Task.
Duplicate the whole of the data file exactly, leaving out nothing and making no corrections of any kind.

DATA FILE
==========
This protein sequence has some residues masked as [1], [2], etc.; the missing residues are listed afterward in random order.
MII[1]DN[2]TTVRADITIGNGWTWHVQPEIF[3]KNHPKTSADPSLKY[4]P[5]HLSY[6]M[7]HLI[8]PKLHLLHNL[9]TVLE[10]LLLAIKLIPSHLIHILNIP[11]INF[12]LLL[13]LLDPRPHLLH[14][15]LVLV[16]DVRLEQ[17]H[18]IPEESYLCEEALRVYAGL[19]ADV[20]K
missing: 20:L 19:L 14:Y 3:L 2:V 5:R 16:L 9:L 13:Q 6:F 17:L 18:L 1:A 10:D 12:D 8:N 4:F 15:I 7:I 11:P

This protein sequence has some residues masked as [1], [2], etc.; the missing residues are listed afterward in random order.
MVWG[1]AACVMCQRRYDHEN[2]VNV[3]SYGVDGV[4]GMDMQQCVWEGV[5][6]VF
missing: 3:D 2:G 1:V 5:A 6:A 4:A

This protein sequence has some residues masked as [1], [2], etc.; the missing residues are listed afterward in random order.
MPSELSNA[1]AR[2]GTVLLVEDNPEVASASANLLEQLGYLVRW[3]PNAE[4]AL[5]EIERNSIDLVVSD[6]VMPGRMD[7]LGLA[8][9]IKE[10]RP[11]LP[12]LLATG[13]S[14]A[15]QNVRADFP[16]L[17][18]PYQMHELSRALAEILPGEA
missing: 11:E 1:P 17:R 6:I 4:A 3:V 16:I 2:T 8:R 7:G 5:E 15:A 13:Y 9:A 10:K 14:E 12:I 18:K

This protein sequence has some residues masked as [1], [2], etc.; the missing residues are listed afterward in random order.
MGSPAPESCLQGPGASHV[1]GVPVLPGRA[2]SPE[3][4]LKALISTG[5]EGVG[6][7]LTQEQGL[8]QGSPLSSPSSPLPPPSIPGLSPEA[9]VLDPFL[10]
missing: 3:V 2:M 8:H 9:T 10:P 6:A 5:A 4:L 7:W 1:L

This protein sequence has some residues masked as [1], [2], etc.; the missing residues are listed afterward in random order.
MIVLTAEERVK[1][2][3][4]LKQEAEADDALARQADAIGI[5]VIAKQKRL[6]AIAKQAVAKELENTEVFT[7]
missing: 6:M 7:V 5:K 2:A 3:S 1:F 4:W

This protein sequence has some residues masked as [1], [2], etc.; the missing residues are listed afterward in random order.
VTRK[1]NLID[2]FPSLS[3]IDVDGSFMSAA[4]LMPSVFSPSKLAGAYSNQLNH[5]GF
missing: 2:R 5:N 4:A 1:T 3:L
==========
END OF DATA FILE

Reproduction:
This protein sequence has some residues masked as [1], [2], etc.; the missing residues are listed afterward in random order.
MII[1]DN[2]TTVRADITIGNGWTWHVQPEIF[3]KNHPKTSADPSLKY[4]P[5]HLSY[6]M[7]HLI[8]PKLHLLHNL[9]TVLE[10]LLLAIKLIPSHLIHILNIP[11]INF[12]LLL[13]LLDPRPHLLH[14][15]LVLV[16]DVRLEQ[17]H[18]IPEESYLCEEALRVYAGL[19]ADV[20]K
missing: 20:L 19:L 14:Y 3:L 2:V 5:R 16:L 9:L 13:Q 6:F 17:L 18:L 1:A 10:D 12:D 8:N 4:F 15:I 7:I 11:P

This protein sequence has some residues masked as [1], [2], etc.; the missing residues are listed afterward in random order.
MVWG[1]AACVMCQRRYDHEN[2]VNV[3]SYGVDGV[4]GMDMQQCVWEGV[5][6]VF
missing: 3:D 2:G 1:V 5:A 6:A 4:A

This protein sequence has some residues masked as [1], [2], etc.; the missing residues are listed afterward in random order.
MPSELSNA[1]AR[2]GTVLLVEDNPEVASASANLLEQLGYLVRW[3]PNAE[4]AL[5]EIERNSIDLVVSD[6]VMPGRMD[7]LGLA[8][9]IKE[10]RP[11]LP[12]LLATG[13]S[14]A[15]QNVRADFP[16]L[17][18]PYQMHELSRALAEILPGEA
missing: 11:E 1:P 17:R 6:I 4:A 3:V 16:I 2:T 8:R 7:G 5:E 15:A 13:Y 9:A 10:K 14:E 12:I 18:K

This protein sequence has some residues masked as [1], [2], etc.; the missing residues are listed afterward in random order.
MGSPAPESCLQGPGASHV[1]GVPVLPGRA[2]SPE[3][4]LKALISTG[5]EGVG[6][7]LTQEQGL[8]QGSPLSSPSSPLPPPSIPGLSPEA[9]VLDPFL[10]
missing: 3:V 2:M 8:H 9:T 10:P 6:A 5:A 4:L 7:W 1:L

This protein sequence has some residues masked as [1], [2], etc.; the missing residues are listed afterward in random order.
MIVLTAEERVK[1][2][3][4]LKQEAEADDALARQADAIGI[5]VIAKQKRL[6]AIAKQAVAKELENTEVFT[7]
missing: 6:M 7:V 5:K 2:A 3:S 1:F 4:W

This protein sequence has some residues masked as [1], [2], etc.; the missing residues are listed afterward in random order.
VTRK[1]NLID[2]FPSLS[3]IDVDGSFMSAA[4]LMPSVFSPSKLAGAYSNQLNH[5]GF
missing: 2:R 5:N 4:A 1:T 3:L